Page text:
The anatomy in the head and neck is complex. Between the collection of bones, joints and blood vessels, there are a number of reasons you might experience a popping sensation during exercise. Many conditions that lead to this clicking are not serious but may be annoying. If you feel pain, experience vision changes, dizziness, nausea or a numbing sensation, consult your doctor.
Video of the Day
Stress or jolts can trigger popping in the ear canal. For example, when you run, your body absorbs the impact every time your foot hits the ground. The popping you hear may be coming from your middle ear. Part of the mechanism of the middle ear is to maintain equal air pressure. In other words, the pressure needs to be the same inside your ear as it is outside. The popping sound occurs as the pressure tries to equalize. This is a common occurrence and not a sign of a medical problem. You may hear the popping on one side of your head or both.
Temporomandibular Joint Disorder
Temporomandibular joint disorder may be causing a clicking sensation. TMJ indicates an inflammation in the joints that connect the jaw to your skull. As you exercise, you may be opening your mouth to breathe and the popping you feel is your jaw clicking. With TMJ, the popping will not be limited to exercise. For instances, when you chew or talk, there may be a similar click. Other symptoms of TMJ include pain just under the ear, trouble opening your mouth and headache. If you feel your jaw click when you open it, see your doctor to determine to cause of inflammation in the jaw joints.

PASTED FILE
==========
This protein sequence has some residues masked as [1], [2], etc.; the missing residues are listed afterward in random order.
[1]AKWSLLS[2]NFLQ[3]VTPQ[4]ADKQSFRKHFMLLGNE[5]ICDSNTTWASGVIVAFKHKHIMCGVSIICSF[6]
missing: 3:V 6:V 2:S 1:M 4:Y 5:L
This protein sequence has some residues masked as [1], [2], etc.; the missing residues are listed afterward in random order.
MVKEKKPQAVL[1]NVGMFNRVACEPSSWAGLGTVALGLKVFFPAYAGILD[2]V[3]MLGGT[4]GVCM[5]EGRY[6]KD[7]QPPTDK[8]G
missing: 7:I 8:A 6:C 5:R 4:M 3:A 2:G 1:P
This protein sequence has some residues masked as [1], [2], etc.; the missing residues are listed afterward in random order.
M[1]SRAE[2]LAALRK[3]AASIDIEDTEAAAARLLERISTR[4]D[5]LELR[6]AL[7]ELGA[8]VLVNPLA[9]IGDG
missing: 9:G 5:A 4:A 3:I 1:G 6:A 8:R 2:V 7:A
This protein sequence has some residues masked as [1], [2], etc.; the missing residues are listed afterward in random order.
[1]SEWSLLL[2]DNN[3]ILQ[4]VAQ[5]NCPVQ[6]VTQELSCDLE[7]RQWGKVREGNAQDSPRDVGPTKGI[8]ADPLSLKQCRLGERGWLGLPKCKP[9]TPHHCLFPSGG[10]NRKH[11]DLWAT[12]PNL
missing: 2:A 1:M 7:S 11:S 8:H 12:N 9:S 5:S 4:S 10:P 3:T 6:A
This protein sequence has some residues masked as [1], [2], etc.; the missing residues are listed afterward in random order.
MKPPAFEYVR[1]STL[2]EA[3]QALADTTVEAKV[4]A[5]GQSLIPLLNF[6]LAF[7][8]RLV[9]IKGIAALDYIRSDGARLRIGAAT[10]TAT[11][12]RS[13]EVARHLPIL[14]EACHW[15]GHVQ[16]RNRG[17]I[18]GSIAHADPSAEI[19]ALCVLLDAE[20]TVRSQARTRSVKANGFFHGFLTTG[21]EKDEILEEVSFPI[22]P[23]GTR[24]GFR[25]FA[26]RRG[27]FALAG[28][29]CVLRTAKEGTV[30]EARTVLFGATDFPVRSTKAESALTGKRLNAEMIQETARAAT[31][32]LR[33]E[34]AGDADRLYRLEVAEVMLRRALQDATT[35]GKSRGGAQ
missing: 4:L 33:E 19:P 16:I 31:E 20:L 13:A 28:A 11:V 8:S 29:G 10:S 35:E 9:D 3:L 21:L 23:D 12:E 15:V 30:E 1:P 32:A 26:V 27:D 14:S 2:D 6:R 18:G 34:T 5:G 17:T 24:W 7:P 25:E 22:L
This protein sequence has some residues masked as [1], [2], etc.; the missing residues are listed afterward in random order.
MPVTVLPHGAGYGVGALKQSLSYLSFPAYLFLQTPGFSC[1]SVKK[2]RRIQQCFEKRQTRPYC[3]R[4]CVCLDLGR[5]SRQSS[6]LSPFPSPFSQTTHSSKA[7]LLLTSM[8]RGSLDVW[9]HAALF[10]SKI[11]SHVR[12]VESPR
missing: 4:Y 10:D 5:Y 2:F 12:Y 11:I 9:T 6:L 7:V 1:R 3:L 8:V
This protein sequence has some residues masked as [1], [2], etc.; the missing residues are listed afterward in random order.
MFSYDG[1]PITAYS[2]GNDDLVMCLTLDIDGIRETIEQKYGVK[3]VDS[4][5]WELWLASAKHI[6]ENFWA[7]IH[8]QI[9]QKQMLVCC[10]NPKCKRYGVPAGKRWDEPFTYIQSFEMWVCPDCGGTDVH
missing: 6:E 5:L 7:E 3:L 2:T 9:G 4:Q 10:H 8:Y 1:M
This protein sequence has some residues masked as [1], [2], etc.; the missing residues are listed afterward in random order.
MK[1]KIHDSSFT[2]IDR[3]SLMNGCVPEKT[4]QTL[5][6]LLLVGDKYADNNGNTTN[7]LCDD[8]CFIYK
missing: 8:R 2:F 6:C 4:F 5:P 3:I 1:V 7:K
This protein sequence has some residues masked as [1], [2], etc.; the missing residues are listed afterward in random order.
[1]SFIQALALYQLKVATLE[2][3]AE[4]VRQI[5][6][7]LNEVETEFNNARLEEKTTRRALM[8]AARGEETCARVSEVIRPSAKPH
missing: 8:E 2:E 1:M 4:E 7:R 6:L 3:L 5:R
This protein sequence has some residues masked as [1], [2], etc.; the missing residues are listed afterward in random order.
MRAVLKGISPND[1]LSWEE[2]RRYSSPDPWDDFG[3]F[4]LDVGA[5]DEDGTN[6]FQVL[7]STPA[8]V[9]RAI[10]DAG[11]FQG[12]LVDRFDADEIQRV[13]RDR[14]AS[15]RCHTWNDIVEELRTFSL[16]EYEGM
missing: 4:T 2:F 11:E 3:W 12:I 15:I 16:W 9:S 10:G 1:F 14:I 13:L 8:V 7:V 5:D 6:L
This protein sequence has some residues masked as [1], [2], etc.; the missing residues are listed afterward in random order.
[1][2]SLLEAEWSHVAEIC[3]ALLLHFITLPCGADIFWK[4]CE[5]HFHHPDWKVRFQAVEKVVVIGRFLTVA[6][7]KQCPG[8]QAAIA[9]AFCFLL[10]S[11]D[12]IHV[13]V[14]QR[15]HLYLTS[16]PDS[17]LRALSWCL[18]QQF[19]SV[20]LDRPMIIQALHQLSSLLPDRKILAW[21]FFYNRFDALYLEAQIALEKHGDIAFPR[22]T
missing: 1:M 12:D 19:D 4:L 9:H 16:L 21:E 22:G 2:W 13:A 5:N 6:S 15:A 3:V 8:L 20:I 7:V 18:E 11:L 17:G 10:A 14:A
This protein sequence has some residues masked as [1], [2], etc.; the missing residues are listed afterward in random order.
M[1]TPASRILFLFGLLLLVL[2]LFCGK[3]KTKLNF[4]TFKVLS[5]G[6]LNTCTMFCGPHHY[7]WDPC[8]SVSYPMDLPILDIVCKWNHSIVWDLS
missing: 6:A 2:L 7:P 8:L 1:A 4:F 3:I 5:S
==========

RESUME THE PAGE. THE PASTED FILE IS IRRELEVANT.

Arthritis in the neck can lead to a popping at the base of the skull when you move your head. This problem occurs when the bony vertebrae develop rough spots or spurs. These rough edges wear down the connective tissue and discs that make up the neck. As you move your head during exercise, the bones rub together. Other symptoms of arthritis include stiffness in the neck, headaches and weakness in the arms or hands. Treatment may involve physical therapy or a neck brace.
A popping or snapping in the head can be a symptom of bleeding on the brain, or subarachnoid hemorrhage. Popping that immediately precedes a splitting headache and vomiting requires medical attention. Exercise elevates the blood pressure, and this may cause cerebral vascular problems. If you have high blood pressure and experience popping, stop exercising and see your doctor. If you develop a headache or problems with your vision, discontinue your routine and ask for medical help.